My favourite – if I’m allowed one – has to be Stuart Neville’s, which was brilliant in all its period simplicity. Not to mention chilling.

As for the rest, I think I’ve listed them all. You will know some better than others, just like me. You might find a new favourite, or even one you wouldn’t mind killing slowly and painfully. What do I know?

It’s all in a good cause, even if the blood flows fairly freely in places.

‘With previous books OxTravels and OxTales having raised over a quarter of a million pounds since their 2009 publication, Oxfam is hoping OxCrimes will raise even more, helping to tackle poverty and suffering around the world. Visit Oxfam’s Emergency Response pages to find out more about how you can help.’

Masters of the Dark

Masters of the dark they may well be, but Mark Billingham and Stuart Neville are also a lot of fun. With the help of Peter Guttridge as chair, Bloody Scotland offered a marvellous morning of entertainment, well worth braving a dark and stormy Stirling at noon. You could ask yourself ‘who goes out to a literary event in weather like that?’ and the reply would be, ‘quite a few, actually, including Arne Dahl’ who presumably needed to check out the competition.

Peter Guttridge

Peter was back to his usual sparkling self, and we could have gone on forever. We only got an hour, but it was a good kind of hour. I knew nothing about Mark before, and emerged rather fond of this writer who is brave enough to go out with uniforms, just to see what it’s like at ‘the sharp end.’ Fun, until reality calls, when it gets pretty grim. In the police car it’s mostly filth and farting.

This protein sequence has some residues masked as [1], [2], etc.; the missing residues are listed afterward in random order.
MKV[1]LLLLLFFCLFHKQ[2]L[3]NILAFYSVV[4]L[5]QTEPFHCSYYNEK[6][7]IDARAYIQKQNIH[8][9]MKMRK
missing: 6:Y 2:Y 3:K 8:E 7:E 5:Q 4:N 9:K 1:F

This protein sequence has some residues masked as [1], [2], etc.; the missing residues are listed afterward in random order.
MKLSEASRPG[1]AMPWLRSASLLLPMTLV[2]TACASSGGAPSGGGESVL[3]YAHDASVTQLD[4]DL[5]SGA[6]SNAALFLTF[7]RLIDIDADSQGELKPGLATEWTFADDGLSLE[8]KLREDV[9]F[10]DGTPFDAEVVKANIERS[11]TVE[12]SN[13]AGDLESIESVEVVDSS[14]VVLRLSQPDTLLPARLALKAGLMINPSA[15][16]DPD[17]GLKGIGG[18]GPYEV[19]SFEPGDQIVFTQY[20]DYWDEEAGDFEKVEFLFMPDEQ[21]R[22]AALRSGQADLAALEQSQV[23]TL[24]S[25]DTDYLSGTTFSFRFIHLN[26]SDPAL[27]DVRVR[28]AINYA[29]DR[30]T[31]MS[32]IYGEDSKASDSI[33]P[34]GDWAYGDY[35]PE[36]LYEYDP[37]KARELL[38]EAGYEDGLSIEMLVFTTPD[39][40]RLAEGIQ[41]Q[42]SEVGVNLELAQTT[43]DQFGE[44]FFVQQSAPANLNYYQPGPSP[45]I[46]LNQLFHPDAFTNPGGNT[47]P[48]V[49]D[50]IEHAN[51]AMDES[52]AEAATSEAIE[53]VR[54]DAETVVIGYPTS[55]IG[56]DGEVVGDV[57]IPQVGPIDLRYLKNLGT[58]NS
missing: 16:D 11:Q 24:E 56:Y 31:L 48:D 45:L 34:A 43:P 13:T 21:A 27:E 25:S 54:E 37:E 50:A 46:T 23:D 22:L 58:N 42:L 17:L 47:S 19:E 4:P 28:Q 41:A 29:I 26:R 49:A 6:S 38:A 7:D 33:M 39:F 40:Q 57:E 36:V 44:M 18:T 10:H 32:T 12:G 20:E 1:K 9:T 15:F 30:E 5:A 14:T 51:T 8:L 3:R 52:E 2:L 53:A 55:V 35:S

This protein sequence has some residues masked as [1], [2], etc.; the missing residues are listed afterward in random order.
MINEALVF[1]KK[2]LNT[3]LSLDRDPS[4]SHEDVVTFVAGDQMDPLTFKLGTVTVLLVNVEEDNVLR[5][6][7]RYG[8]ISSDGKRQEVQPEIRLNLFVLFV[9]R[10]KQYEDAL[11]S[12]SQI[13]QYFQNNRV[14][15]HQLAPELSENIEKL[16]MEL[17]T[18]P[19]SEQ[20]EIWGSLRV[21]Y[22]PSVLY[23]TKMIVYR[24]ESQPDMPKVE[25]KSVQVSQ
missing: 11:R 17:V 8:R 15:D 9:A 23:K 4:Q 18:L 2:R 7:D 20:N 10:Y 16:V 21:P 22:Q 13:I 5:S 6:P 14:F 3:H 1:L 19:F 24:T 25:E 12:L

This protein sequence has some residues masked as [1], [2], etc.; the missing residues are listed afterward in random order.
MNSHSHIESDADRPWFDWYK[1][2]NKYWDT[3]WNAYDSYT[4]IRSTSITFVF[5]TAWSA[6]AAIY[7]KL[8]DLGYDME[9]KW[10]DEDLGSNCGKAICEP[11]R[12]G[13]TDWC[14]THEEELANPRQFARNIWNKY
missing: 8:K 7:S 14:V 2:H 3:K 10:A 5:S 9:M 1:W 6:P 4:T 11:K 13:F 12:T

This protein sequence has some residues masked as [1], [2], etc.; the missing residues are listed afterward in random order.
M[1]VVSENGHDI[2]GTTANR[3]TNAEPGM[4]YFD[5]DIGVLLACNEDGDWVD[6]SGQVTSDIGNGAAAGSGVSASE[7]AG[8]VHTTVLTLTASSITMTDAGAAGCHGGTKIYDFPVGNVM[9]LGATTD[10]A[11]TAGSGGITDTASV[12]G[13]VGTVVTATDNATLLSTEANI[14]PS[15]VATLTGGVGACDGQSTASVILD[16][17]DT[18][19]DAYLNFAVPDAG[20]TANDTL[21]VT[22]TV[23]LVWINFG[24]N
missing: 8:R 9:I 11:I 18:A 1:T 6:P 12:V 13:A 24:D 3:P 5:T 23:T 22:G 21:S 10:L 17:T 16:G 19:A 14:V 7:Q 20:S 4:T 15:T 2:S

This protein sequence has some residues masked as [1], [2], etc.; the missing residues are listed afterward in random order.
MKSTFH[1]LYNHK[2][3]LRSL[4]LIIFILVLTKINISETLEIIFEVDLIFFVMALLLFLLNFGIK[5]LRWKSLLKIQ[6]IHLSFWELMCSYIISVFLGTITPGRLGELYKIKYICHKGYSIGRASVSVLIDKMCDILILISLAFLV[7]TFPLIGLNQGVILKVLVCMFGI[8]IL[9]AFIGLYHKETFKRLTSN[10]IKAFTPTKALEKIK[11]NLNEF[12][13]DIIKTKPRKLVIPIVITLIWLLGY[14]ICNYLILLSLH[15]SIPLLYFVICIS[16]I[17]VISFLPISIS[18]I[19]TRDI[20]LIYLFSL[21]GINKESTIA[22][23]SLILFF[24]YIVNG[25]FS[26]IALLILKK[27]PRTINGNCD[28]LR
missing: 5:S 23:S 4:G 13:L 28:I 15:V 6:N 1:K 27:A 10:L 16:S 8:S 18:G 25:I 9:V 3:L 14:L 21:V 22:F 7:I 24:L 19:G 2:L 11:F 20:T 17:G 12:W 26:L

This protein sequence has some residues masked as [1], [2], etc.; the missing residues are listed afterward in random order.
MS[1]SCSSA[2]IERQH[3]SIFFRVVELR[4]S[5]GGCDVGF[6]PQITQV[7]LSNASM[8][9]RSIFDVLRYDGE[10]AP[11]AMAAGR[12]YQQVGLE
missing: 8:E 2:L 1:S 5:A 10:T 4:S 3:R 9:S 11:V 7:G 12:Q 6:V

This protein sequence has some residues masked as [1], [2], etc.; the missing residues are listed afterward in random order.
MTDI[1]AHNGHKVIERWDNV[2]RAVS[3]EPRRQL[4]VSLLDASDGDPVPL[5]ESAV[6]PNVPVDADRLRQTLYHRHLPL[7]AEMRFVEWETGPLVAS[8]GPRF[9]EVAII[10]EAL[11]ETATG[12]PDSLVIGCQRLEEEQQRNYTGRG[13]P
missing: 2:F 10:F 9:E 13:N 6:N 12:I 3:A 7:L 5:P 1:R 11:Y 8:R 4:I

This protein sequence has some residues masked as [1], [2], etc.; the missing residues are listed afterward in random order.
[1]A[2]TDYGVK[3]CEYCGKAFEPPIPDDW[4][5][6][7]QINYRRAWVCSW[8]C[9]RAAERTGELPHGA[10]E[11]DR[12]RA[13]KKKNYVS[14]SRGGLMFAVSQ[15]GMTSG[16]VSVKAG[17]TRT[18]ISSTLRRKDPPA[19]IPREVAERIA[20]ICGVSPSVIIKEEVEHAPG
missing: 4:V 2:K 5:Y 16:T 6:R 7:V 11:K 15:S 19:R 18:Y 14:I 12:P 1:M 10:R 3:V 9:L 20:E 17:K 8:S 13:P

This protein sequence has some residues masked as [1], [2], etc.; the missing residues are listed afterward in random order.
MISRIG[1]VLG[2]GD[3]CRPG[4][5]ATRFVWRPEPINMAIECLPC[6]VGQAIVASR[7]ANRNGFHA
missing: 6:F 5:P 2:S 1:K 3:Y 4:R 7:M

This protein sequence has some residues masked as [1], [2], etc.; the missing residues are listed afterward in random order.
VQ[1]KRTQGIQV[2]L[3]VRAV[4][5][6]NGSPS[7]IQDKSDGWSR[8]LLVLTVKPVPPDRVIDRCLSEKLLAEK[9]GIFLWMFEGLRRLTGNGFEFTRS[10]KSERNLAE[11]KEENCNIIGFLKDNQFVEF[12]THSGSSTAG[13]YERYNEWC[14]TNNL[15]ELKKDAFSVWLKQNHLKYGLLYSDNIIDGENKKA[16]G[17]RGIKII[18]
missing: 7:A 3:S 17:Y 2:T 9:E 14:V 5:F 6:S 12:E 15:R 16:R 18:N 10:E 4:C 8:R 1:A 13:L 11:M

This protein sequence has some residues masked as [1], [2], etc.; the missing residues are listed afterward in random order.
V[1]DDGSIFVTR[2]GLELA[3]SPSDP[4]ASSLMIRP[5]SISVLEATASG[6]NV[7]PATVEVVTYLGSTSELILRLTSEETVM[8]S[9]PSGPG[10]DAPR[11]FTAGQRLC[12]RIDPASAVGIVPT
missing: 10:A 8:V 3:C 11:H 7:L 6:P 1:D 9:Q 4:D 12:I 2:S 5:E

The two policewomen who gave Mark the guided tour suggested putting his DI Thorne back in uniform, which you can do, apparently. They keep their rank, but discover that the bad treatment dished out to uniforms rubs off on them as well. A lower rank non-uniform policeman will talk down to someone in uniform even if they outrank them.

Truth is stranger than fiction. There was some unmentionable stuff featuring cats, pigs and horses. The horse and crime scenes tape story was ‘fun’ though, and I wouldn’t have minded seeing that policeman going over the fence.

Stuart’s new book Ratlines is a standalone which has received heaps of praise. It is about Ireland’s history with the nazis. Set in the 1960s, it features Hitler’s favourite commando, Colonel Otto Skorzeny.

It was a break for Stuart, who wanted to write the story before someone else did. He says ‘you couldn’t make Skorzeny up.’ He lived publicly as a minor celebrity, as well as being an acquaintance of Charles Haughey. Stuart did some research on life in the 1960s, which included finding out you can’t dress a woman in an off-the-shoulder dress. It would have been scandalous. You have accuracy versus authenticity, and it’s the feel of truth that you want, rather than truth itself.

Stuart Neville